Published: Mon, June 24, 2019
Markets | By Otis Pena

RBI Deputy Governor Viral Acharya quits citing 'unavoidable personal reasons'

RBI Deputy Governor Viral Acharya quits citing 'unavoidable personal reasons'

Mumbai: Reserve Bank of India (RBI) deputy governor Viral Acharya who made an earnest case for autonomy for the banking sector regulator, quit six months ahead of the scheduled end of his deputation.

In fact, the most recent round of tension between the government and the RBI culminating in the abrupt resignation of former RBI Governor Urjit Patel, was signalled in a speech by Acharya after the government sought consultations with the RBI under Section 7 (a provision rarely used) of the RBI Act, which allows the government to give directions to the central bank in public interest. "Frictions between him and the government on issues related to central bank independence had come to the fore", said Nomura in a note on Monday.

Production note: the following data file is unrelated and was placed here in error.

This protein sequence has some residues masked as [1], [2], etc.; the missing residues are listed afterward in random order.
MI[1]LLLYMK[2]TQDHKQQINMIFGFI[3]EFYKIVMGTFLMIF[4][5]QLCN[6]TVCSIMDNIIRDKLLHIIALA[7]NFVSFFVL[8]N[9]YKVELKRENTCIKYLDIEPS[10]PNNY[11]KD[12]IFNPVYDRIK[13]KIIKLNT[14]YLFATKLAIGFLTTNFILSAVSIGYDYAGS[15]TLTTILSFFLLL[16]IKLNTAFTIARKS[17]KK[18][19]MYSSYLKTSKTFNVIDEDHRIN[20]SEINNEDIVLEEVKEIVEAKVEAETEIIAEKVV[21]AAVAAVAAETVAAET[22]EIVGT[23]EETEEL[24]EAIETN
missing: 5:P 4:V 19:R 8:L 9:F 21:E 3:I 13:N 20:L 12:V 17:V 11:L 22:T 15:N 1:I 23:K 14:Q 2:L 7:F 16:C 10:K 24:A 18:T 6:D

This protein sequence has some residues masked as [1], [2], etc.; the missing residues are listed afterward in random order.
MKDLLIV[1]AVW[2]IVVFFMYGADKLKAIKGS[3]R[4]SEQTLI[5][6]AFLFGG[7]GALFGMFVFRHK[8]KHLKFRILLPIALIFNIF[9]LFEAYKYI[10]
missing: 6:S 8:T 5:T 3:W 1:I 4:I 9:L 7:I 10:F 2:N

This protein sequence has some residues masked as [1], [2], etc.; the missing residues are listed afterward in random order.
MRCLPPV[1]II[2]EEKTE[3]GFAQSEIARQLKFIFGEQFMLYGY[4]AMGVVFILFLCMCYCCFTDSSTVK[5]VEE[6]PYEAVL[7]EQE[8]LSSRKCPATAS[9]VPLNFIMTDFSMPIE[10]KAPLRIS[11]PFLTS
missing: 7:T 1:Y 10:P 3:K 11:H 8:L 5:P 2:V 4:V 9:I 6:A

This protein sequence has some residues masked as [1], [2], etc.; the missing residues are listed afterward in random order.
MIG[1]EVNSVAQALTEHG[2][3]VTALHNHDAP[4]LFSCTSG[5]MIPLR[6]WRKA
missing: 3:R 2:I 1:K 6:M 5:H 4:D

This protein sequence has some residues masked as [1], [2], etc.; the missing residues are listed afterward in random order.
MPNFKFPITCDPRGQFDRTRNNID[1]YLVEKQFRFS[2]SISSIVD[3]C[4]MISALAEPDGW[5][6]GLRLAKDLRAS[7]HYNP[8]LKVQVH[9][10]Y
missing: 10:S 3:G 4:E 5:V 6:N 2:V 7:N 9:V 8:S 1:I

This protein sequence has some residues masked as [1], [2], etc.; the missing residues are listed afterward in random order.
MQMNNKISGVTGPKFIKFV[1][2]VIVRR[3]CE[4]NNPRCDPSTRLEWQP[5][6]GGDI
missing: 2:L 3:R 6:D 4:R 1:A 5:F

Viral Acharya had joined the RBI in 2017.

On Monday, the RBI said Acharya had resigned for personal reasons.

According to a report in Business Standard, Acharya, who was in charge of monetary policy, will return to New York University as an economics professor in August instead of February 2020.

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The rift surfaced after Deputy Governor Viral Acharya in a hard-hitting speech pitched for "effective independence" of the central bank. Earlier in December 2018, governor Urjit Patel had resigned almost nine months before the end of his scheduled term.

In his last monetary policy committee minutes, Acharya wrote: "Why do old men wake so early?" The government is expected to overshoot the budget deficit target previously set for the current fiscal year, three officials warned, as a slowing economy creates a big shortfall in tax collections and prompts new stimulus plans.

Acharya had joined the central bank on January 23 a year ago after Patel was elevated to the post of governor in September 2016.

India's benchmark 10-year bond yield was down just 1 basis point at 6.85% by 1110 GMT after earlier falling to a low of 6.81 percent.

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